Posts Tagged ‘underwater robotics’

Help Wanted: Robotics Technicians

Thursday, May 27th, 2010

Last week, we learned about the many applications of remotely operated vehicles, better known as underwater robots. But it turns out that robots of all types are currently in demand, and with robots comes a growing need for robotics technicians.

In fact, Bill Gates, leader of the personal computer revolution, predicts that the next hot employment field will be robotics, and he is not alone in this thinking: Increasing evidence suggests that robots will have the same impact on our future economy as the computer had on the information age.

Consider:

•The Robotic Industries Association reported in February, 2008 that North American robot orders jumped 24% in 2007.

•Robotics and robotic systems currently make up a $100 billion dollar emerging global industry.

•Service robots for personal use worldwide are projected to increase by 160% over the next three years.

•Scientific American Magazine issued a special report early in 2008 entitled “Your Future with Robots: How Smart Machines will Change Everything.”

It’s clear that the United States needs to be competitive to be part of this booming trend. But right now, Japan is the global leader in both the development and use of robotics, with the U.S. a distant second. (Japan is far outpacing the USA in patents; however, the United States leads in the development of software programs used in robots and robotic systems.) And many other countries are also emerging as major competitors. In December, 2007, it was reported that the South Korean government plans to invest the equivalent of $1.6 billion dollars to build two robot theme parks as part of an effort to boost that country’s robotics industry. European Union countries are also strong competitors: In 2005, the BBC news reported that the European Union’s 25 member states have a 35% share in the global manufacturing of robots.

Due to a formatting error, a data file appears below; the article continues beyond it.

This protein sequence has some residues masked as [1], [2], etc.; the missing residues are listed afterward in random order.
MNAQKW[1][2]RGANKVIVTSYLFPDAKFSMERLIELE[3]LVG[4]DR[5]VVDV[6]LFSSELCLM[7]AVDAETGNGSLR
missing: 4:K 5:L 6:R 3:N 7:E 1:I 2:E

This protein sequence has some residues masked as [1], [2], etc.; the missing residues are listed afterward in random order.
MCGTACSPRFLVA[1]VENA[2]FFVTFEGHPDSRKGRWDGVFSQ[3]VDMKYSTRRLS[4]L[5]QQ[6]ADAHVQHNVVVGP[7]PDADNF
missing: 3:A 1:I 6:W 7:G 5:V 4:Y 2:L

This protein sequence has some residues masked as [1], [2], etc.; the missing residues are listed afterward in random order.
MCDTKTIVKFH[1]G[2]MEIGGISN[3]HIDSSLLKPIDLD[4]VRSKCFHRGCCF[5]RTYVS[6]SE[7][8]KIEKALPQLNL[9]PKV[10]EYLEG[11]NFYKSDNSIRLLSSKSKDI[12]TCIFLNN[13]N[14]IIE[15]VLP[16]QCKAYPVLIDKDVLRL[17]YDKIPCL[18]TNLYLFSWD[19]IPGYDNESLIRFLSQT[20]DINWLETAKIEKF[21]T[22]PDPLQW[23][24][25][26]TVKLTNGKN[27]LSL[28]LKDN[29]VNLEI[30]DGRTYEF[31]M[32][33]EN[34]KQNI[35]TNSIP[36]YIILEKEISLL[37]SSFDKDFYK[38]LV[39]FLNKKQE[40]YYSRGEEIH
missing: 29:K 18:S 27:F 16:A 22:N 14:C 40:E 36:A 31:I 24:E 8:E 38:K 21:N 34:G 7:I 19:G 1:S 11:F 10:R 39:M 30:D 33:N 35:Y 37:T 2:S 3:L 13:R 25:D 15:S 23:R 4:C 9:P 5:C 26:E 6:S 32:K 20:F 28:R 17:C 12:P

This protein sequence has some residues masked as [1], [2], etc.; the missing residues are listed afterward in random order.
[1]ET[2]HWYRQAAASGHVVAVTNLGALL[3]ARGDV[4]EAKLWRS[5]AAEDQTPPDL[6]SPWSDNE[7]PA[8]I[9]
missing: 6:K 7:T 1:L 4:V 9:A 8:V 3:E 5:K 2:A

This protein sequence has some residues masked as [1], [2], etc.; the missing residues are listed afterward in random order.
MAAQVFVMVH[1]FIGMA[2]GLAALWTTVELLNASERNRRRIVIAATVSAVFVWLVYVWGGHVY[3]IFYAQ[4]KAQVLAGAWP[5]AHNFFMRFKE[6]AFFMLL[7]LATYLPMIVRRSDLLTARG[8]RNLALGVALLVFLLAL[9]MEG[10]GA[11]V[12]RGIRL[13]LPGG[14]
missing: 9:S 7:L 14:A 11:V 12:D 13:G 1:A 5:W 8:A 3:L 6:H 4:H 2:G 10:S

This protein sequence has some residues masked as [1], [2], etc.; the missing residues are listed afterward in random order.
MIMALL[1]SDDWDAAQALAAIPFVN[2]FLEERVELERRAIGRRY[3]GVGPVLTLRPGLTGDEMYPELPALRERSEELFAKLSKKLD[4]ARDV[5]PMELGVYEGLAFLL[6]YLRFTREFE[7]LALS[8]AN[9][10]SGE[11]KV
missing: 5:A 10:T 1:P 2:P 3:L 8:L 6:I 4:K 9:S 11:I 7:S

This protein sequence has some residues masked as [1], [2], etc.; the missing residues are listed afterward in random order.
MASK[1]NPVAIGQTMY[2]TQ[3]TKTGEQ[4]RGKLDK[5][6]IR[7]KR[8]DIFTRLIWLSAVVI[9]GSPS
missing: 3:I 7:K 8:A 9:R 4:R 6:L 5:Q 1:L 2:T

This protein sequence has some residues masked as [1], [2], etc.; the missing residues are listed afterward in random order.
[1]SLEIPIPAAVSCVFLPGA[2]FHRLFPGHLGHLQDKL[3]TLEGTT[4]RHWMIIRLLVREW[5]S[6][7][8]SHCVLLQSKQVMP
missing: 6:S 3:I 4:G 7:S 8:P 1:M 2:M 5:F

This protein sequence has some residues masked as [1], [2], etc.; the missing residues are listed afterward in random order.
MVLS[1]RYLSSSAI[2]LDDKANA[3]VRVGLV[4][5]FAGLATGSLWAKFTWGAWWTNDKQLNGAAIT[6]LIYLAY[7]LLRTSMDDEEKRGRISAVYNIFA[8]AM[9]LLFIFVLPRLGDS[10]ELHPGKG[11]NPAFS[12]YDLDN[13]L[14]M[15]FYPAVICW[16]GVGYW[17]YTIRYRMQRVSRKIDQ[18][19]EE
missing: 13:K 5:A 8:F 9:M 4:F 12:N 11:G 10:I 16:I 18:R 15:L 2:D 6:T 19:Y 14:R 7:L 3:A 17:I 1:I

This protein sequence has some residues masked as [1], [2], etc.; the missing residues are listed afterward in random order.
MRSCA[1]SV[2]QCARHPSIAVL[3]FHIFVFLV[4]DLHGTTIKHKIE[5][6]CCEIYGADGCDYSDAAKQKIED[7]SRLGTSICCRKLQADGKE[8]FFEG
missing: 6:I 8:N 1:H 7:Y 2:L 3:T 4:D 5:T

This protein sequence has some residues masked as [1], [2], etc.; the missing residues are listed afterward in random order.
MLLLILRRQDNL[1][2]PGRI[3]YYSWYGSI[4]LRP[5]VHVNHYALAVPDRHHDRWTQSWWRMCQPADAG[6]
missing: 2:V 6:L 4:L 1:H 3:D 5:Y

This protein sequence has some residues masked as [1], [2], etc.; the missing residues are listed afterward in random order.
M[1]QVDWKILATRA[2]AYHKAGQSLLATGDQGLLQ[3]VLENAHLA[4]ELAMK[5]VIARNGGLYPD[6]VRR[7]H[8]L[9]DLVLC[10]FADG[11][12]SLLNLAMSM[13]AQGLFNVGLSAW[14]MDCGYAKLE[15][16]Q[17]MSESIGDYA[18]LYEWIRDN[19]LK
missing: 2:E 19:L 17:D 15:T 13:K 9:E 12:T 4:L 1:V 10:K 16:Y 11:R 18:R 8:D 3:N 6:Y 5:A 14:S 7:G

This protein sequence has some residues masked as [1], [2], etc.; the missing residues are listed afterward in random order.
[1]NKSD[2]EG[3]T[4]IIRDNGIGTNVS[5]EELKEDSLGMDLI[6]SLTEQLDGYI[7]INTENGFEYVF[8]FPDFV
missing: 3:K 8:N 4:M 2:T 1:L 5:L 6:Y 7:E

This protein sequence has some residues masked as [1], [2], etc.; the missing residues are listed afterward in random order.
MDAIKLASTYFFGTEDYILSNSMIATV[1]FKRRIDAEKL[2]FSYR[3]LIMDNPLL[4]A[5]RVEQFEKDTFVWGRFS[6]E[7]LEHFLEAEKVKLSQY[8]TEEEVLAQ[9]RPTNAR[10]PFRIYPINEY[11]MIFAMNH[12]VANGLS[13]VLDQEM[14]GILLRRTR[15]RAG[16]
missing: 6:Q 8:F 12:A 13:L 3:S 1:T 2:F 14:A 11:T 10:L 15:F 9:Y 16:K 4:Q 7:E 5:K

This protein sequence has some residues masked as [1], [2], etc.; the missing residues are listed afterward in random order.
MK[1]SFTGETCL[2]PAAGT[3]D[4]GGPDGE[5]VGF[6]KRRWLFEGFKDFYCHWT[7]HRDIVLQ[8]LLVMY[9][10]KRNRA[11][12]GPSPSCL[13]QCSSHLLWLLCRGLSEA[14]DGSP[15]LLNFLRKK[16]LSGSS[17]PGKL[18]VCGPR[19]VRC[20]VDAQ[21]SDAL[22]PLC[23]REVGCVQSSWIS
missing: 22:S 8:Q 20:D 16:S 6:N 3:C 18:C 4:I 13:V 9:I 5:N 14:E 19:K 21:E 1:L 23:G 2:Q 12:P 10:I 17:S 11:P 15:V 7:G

In Global Trends 2025: A Transformed World, a publication produced by the U.S. National Intelligence Council, it is predicted that service robotics will be a significant process-altering technology over the next decade, noting that in domestic settings, widespread use of the technology could leverage manpower and change care for a growing elderly population. In addition, mobile platforms currently optimize industrial production processes, shopping guides help customers to navigate their local do-it-yourself store, and autonomous forklift trucks simplify logistical processes. In 2009, IEEE (the world’s largest professional association for the advancement of technology) offered this series of webinars addressing mobile robotic devices.

In addition to growth in manufacturing and use of commercial and consumer robotics, the US military has set a goal for having 30 percent of the Army comprised of robotic forces by approximately 2020. Robotic devices for U.S. military applications are manufactured exclusively by companies in the U.S. for use on land, in the air, and on the surface and under water. (In 2006, robots in defense, rescue, and security applications accounted for the highest share of the total number of service robots for professional use and this number is projected to increase by over 75 percent over the next three years.)